Don't be fooled: CityVille, Pet Society and Cafe World are not available for iPad
Here's a bit of a PSA, Facebook players. If you search the iTunes store for your favorite Facebook games, you'll likely be surprised to find that there are supposedly three available to play: Cafe World, Pet Society and CityVille. How is this the case, when neither developer (Zynga and Playfish) has released these games officially? It's simple - Splashtop Inc. has created misleading apps on the iTunes App Store to try and lure you into purchasing their remote desktop application for iPad.
The Splashtop Remote Desktop application allows you to connect to your home computer remotely, by sharing the same Wi-Fi network. The app's price frequently (almost daily) fluctuates between $0.99 and $9.99 (part one of their questionable activities), and while the application does technically work to allow you to play Facebook games on your iPad, it is a slow, and definitely not ideal setup. That's how these Facebook apps would work on your own iPad.
Splashtop's Pet Society, Cafe World and CityVille apps are just extensions of this paid service (they even offer a FarmVille version, but that real, official app is free anyway!). The apps range in price from free to $1.99, depending on the day (rotating constantly to catch unsuspecting shoppers), and to make matters worse, you'll be limited to five minutes in each session. By the time you wait for your games to load over the agonizingly slow connection, you'll be left with no time to play the games at all. That leaves you to... guess what? Buy Splashtop's full Remote Desktop app. Please gamers, don't fall for this scheme!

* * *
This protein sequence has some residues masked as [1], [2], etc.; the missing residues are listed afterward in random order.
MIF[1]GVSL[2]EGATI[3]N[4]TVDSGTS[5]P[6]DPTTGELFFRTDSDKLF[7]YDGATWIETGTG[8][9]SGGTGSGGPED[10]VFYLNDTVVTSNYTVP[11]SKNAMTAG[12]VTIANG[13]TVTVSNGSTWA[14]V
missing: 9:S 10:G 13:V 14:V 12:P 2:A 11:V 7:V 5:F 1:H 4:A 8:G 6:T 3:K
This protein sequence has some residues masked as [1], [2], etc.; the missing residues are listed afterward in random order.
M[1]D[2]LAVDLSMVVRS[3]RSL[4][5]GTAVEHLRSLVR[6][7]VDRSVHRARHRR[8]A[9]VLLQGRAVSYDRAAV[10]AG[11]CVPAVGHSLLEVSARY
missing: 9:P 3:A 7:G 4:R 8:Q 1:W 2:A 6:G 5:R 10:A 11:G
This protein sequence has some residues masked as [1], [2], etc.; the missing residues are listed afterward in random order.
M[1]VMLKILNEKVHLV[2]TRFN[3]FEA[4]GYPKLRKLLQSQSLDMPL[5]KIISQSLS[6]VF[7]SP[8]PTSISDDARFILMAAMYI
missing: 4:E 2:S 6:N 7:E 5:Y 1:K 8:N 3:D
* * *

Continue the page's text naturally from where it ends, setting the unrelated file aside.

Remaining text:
Playfish and Zynga would be the first to announce when and if they were developing versions of these games for use on portable systems (in fact, EA has announced Pet Society Vacation for iPhone), and in the meantime you're better off sitting down at a real computer to play your games as normal. Sure, Splashtop isn't technically scamming anyone out of money, but their methods are questionable at best (each of these apps' reviews are clearly fake) and they shouldn't be rewarded for their efforts.
Are there other fake Facebook gaming applications that we should know about? Help your fellow gamers avoid wasting money and time by sharing them with us in the comments!